BlackFacts Details

Gautier, Freddie Mae Hurd (1930–2001)

Freddie Mae Gautier, civil rights activist, political advisor, businesswoman, and mentor was arguably the most politically influential black woman in Seattle in the latter half of the twentieth century. Born at the Seattle General Hospital on July 15, 1930, Gautier never knew her birth parents. When she was eight months old, Fred G. Hurd, a bakery owner, and his wife, Minnie Purnell Hurd, adopted her.  Although Gautier’s birth certificate listed her as white, Gautier identified herself as a “Negro” woman.

Gautier attended the Seattle Junior Academy and after high school, she studied at Oakwood College in Huntsville, Alabama, before obtaining a B.A. in education from UCLA. She married Raymond J. Gautier on July 15, 1961.  They had one daughter, Yvonne, and a son, Pierre.

Gautier first worked as a matron in the King County Sheriff’s office from 1953 to 1967.  During this period however, she befriended countless black migrants pouring into the city.  She also became a central political player in the civil rights movement, marching alongside Dr. Martin Luther King, Jr. and other leaders of the Southern Christian Leadership Conference (SCLC) in the South.  Then in 1963, she co-founded the local chapter of SCLC and later became the Western Vice President of the regional branch of the organization.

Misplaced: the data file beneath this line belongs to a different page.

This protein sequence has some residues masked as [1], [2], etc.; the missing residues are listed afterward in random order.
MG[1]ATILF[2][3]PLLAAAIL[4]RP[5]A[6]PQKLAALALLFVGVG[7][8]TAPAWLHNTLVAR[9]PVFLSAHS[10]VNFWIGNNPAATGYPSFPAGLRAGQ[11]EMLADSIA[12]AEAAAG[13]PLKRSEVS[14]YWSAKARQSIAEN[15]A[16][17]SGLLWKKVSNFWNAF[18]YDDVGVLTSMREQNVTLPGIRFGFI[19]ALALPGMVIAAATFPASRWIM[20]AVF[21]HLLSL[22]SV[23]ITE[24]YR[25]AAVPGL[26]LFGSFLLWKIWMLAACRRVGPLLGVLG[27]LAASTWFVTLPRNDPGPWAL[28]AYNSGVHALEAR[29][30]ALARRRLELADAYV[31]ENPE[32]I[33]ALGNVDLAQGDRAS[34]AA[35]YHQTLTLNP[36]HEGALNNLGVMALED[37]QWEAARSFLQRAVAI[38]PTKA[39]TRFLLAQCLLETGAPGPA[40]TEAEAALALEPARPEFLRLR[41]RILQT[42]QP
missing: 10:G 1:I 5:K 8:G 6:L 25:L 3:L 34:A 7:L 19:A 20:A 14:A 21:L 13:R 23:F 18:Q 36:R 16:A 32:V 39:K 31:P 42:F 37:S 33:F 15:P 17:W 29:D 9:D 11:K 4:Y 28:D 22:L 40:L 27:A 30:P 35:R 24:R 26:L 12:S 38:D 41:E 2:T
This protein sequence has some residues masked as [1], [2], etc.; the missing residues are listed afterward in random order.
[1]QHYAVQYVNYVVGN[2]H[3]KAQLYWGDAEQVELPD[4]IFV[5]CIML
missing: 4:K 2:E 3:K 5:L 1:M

In 1963, Gautier gathered eleven black women to found the Benefit Guild, a charitable organization designed to promote unity and improve racial, social, and economic conditions in the community.  The Guild sponsored community programs for SCLC, participated in civil rights activities, and clothed and educated low-income families.  Between 1963 and 1983, the Guild raised more than $500,000 to support voter registration drives, a children’s clinic, and scholarships for black high school and college students in the Seattle area.

In 1964, Gautier, a Republican, ran unsuccessfully for one of the two 37th District Legislative seats.  She was defeated by Democrat Sam Smith, who later became the first African American elected to

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